In simple words, concurrency is the ability to run several programs or several parts of a program in parallel. Concurrency enables a program to achieve high performance and throughput by utilizing the untapped capabilities of the underlying operating system and machine hardware. For example, modern computers have several CPUs or several cores within one CPU, the program can utilize all cores for some part of the processing; thus completing tasks much before in time in comparison to sequential processing.
The backbone of java concurrency is threading. A thread is a lightweight process that has its own call stack but can access shared data of other threads in the same process. A Java application runs by default in one process. You can work with many threads within a Java application to achieve parallel processing or concurrency.
1. What makes a Java Application Concurrent?
In the very first class, you will need to make a java class concurrent, is
java.lang.Thread class. This class is the basis of all concurrency concepts in java. Then you have
java.lang.Runnable interface to abstract the thread behavior out of the thread class.
Other classes you will need to build advanced applications can be found at
java.util.concurrent package added in Java 1.5.
2. Is Java Concurrency Really That Simple?
The above description gives the impression that concurrency is indeed a good concept, and is very easy to implement. Well, it is not. It requires a good amount of understanding of the basic concepts and a clear understanding of application goals.
Concurrent applications usually have more complex designs in comparison to single-threaded applications. Code executed by multiple threads accessing shared data needs special attention. Errors arising from incorrect thread synchronization are very hard to detect, reproduce and fix. They usually show up in higher environments like production, and replicating the error is sometimes not possible in lower environments.
Apart from complex defects, concurrency requires more resources to run the application. So make sure, you have sufficient resources in your kitty.
3. Java Concurrency Tutorial
Covering whole java concurrency in a single post is simply almost impossible. So, I have written below Java Concurrency Tutorials discussing one individual concept in a single post. Go through these tutorials, and let me know if you have any questions or suggestions.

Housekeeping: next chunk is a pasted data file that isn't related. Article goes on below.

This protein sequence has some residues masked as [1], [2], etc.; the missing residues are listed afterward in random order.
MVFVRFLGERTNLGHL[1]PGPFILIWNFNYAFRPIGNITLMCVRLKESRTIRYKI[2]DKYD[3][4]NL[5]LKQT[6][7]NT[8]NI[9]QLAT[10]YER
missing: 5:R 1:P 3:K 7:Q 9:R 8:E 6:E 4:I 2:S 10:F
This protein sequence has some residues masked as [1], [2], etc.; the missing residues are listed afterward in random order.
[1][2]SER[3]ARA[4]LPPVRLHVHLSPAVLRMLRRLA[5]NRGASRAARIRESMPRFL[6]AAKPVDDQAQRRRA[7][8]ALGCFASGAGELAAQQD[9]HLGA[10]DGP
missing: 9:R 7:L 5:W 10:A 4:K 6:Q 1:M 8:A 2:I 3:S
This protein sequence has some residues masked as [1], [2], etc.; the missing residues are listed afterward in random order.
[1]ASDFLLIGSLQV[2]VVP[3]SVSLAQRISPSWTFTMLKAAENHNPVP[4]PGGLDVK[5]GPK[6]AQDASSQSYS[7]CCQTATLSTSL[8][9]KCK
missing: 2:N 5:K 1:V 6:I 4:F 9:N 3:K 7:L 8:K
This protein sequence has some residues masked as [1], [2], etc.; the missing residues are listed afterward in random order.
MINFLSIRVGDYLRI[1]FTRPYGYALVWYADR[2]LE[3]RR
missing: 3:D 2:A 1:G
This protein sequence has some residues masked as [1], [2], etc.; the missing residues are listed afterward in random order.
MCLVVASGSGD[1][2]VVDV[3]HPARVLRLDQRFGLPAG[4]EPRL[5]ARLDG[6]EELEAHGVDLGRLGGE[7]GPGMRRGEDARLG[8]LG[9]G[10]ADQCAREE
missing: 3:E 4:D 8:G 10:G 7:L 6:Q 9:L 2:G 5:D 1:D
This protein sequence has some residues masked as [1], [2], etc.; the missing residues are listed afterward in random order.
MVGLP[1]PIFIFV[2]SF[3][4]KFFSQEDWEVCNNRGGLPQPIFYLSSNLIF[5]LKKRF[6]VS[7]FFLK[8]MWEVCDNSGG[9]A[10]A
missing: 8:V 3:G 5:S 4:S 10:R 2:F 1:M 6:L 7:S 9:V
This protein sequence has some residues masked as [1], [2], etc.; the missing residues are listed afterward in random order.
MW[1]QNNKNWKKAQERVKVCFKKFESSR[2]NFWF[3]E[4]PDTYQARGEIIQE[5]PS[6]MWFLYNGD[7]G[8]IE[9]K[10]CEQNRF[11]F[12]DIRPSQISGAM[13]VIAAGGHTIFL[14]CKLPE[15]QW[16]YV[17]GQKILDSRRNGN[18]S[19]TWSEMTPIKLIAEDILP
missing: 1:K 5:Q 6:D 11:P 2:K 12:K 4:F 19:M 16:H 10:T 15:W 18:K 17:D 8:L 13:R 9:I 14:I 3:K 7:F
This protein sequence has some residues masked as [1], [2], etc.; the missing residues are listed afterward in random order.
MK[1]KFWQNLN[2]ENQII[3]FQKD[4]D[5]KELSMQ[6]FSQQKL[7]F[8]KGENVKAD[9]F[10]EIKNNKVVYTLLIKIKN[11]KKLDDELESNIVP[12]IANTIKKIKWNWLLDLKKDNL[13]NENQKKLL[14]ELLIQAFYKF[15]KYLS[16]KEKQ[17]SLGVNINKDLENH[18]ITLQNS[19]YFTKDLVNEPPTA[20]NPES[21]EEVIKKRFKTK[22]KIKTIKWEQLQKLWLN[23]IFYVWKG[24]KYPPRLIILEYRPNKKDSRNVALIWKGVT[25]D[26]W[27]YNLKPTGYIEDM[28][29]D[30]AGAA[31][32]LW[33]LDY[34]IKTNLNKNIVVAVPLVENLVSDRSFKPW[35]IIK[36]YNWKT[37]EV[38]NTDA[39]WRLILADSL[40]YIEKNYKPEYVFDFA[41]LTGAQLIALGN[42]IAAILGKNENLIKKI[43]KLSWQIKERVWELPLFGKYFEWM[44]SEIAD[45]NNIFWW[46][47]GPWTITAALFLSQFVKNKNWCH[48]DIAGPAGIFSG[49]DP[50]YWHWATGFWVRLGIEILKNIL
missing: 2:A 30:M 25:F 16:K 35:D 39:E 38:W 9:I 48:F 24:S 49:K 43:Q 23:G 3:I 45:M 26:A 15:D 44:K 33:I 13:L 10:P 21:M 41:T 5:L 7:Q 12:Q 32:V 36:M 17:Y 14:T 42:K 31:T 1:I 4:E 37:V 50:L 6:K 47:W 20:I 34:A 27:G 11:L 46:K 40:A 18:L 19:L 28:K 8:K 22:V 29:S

3.1. Java Concurrency Basics
- Concurrency Evolution
- What is Thread Safety?
- How to Create and Start a New Thread in Java
- Set and Get the Name of Thread
- Kill a Thread
- Join a Thread
- Thread Priority
- Daemon Threads
- Object level locking and class level locking
- Compare and Swap [CAS] Algorithm
- wait(), notify() and notifyAll() methods
- Resolving IllegalMonitorStateException
- Resolving InterruptedException
3.2. Difference between
- Difference between “implements Runnable” and “extends Thread”
- Difference Between Callable and Runnable
- Difference between lock and monitor
- Difference between yield() and join()
- Difference between sleep() and wait()?
- Difference between Semaphore vs ReentrantLock
3.3. Executor Framework
- Executor Framework Tutorial
- ExecutorService shutdown(), shutdownNow() and awaitTermination()
- ExecutorService invokeAll()
- ExecutorService invokeAny()
- ScheduledThreadPoolExecutor – Task Scheduling with Executors
- ScheduledExecutorService – Running task in executor after delay
- FixedSizeThreadPoolExecutor Example
- ThreadPoolExecutor Example
- ThreadPoolExecutor + Callable + Future Example
- Throttling Task Submission using Semaphore
- BlockingQueue Example
- UncaughtExceptionHandler Example
- Waiting for Threads to Finish
- Cancel a task with ExecutorService
- Executor RejectedExecutionHandler
3.4. Advance Concurrency
- ForkJoinPool Example
- CountDownLatch Example
- Control concurrent access using semaphore
- ThreadLocal Variables
- Inter-thread communication
3.5. Concurrent Collections
3.6. Project Loom
Happy Learning !!